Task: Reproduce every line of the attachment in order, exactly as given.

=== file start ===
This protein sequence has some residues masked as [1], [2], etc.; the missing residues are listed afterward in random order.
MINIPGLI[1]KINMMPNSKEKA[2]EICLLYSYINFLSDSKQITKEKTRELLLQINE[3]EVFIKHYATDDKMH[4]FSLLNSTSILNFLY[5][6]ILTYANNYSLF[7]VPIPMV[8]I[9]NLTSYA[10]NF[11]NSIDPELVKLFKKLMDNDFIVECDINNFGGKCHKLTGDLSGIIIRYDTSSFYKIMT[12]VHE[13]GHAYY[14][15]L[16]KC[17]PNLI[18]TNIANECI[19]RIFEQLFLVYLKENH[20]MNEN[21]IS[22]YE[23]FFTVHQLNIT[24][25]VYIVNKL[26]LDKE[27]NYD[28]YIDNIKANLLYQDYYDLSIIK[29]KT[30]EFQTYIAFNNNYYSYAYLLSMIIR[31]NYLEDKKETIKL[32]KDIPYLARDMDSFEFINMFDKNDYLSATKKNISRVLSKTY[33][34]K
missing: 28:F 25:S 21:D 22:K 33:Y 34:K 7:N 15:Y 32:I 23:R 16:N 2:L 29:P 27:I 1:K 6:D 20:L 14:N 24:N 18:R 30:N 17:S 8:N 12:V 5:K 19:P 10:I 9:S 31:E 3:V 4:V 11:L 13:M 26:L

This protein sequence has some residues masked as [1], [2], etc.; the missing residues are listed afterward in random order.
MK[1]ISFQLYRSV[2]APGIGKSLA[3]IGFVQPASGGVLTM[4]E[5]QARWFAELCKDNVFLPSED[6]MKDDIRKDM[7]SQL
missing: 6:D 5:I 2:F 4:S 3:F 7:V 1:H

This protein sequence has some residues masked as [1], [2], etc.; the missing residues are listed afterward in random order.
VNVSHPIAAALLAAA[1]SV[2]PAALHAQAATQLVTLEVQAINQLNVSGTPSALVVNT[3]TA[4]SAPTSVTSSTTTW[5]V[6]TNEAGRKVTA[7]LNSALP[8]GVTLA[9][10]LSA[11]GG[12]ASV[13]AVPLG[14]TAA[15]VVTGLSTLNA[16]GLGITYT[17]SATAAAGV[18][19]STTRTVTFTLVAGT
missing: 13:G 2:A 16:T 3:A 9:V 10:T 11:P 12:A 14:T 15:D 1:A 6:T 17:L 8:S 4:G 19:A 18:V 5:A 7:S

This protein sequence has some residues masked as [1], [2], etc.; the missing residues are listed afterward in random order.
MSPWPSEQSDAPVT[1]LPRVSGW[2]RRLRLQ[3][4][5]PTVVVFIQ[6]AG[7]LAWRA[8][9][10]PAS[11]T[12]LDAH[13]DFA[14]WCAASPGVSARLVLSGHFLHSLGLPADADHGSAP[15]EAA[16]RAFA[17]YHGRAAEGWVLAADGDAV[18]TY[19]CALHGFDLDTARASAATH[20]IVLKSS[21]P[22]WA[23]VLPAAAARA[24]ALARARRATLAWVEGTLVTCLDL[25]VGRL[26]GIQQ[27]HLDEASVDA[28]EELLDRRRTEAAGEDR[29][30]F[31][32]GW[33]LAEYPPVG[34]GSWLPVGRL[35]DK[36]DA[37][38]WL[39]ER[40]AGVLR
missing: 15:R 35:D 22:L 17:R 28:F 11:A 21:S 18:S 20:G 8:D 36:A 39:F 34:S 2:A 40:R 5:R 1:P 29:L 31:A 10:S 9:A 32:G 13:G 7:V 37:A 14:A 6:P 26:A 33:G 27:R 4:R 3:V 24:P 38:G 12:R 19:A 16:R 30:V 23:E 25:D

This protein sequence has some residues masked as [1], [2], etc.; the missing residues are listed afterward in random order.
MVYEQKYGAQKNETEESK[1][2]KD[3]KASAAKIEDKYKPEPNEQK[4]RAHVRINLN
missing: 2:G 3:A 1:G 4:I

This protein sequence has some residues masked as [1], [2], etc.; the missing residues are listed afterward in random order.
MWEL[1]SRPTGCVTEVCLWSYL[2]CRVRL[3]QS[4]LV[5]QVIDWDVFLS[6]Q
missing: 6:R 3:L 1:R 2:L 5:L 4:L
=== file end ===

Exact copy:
This protein sequence has some residues masked as [1], [2], etc.; the missing residues are listed afterward in random order.
MINIPGLI[1]KINMMPNSKEKA[2]EICLLYSYINFLSDSKQITKEKTRELLLQINE[3]EVFIKHYATDDKMH[4]FSLLNSTSILNFLY[5][6]ILTYANNYSLF[7]VPIPMV[8]I[9]NLTSYA[10]NF[11]NSIDPELVKLFKKLMDNDFIVECDINNFGGKCHKLTGDLSGIIIRYDTSSFYKIMT[12]VHE[13]GHAYY[14][15]L[16]KC[17]PNLI[18]TNIANECI[19]RIFEQLFLVYLKENH[20]MNEN[21]IS[22]YE[23]FFTVHQLNIT[24][25]VYIVNKL[26]LDKE[27]NYD[28]YIDNIKANLLYQDYYDLSIIK[29]KT[30]EFQTYIAFNNNYYSYAYLLSMIIR[31]NYLEDKKETIKL[32]KDIPYLARDMDSFEFINMFDKNDYLSATKKNISRVLSKTY[33][34]K
missing: 28:F 25:S 21:D 22:K 33:Y 34:K 7:N 15:Y 32:I 23:R 16:N 2:L 29:P 27:I 1:K 6:D 20:L 14:N 24:N 18:R 30:N 17:S 8:N 12:V 5:K 19:P 10:I 9:S 31:E 3:V 4:V 11:L 13:M 26:L

This protein sequence has some residues masked as [1], [2], etc.; the missing residues are listed afterward in random order.
MK[1]ISFQLYRSV[2]APGIGKSLA[3]IGFVQPASGGVLTM[4]E[5]QARWFAELCKDNVFLPSED[6]MKDDIRKDM[7]SQL
missing: 6:D 5:I 2:F 4:S 3:F 7:V 1:H

This protein sequence has some residues masked as [1], [2], etc.; the missing residues are listed afterward in random order.
VNVSHPIAAALLAAA[1]SV[2]PAALHAQAATQLVTLEVQAINQLNVSGTPSALVVNT[3]TA[4]SAPTSVTSSTTTW[5]V[6]TNEAGRKVTA[7]LNSALP[8]GVTLA[9][10]LSA[11]GG[12]ASV[13]AVPLG[14]TAA[15]VVTGLSTLNA[16]GLGITYT[17]SATAAAGV[18][19]STTRTVTFTLVAGT
missing: 13:G 2:A 16:T 3:A 9:V 10:T 11:P 12:A 14:T 15:D 1:A 6:T 17:L 8:S 4:G 19:A 18:V 5:A 7:S

This protein sequence has some residues masked as [1], [2], etc.; the missing residues are listed afterward in random order.
MSPWPSEQSDAPVT[1]LPRVSGW[2]RRLRLQ[3][4][5]PTVVVFIQ[6]AG[7]LAWRA[8][9][10]PAS[11]T[12]LDAH[13]DFA[14]WCAASPGVSARLVLSGHFLHSLGLPADADHGSAP[15]EAA[16]RAFA[17]YHGRAAEGWVLAADGDAV[18]TY[19]CALHGFDLDTARASAATH[20]IVLKSS[21]P[22]WA[23]VLPAAAARA[24]ALARARRATLAWVEGTLVTCLDL[25]VGRL[26]GIQQ[27]HLDEASVDA[28]EELLDRRRTEAAGEDR[29][30]F[31][32]GW[33]LAEYPPVG[34]GSWLPVGRL[35]DK[36]DA[37][38]WL[39]ER[40]AGVLR
missing: 15:R 35:D 22:L 17:R 28:F 11:A 21:S 18:S 20:G 8:D 36:A 39:F 34:S 2:A 40:R 5:R 1:P 29:L 31:A 10:S 9:A 32:G 13:G 7:V 37:A 14:A 6:P 26:A 33:G 27:R 4:R 3:V 24:P 38:G 12:R 19:A 16:R 30:V 23:E 25:D

This protein sequence has some residues masked as [1], [2], etc.; the missing residues are listed afterward in random order.
MVYEQKYGAQKNETEESK[1][2]KD[3]KASAAKIEDKYKPEPNEQK[4]RAHVRINLN
missing: 2:G 3:A 1:G 4:I

This protein sequence has some residues masked as [1], [2], etc.; the missing residues are listed afterward in random order.
MWEL[1]SRPTGCVTEVCLWSYL[2]CRVRL[3]QS[4]LV[5]QVIDWDVFLS[6]Q
missing: 6:R 3:L 1:R 2:L 5:L 4:L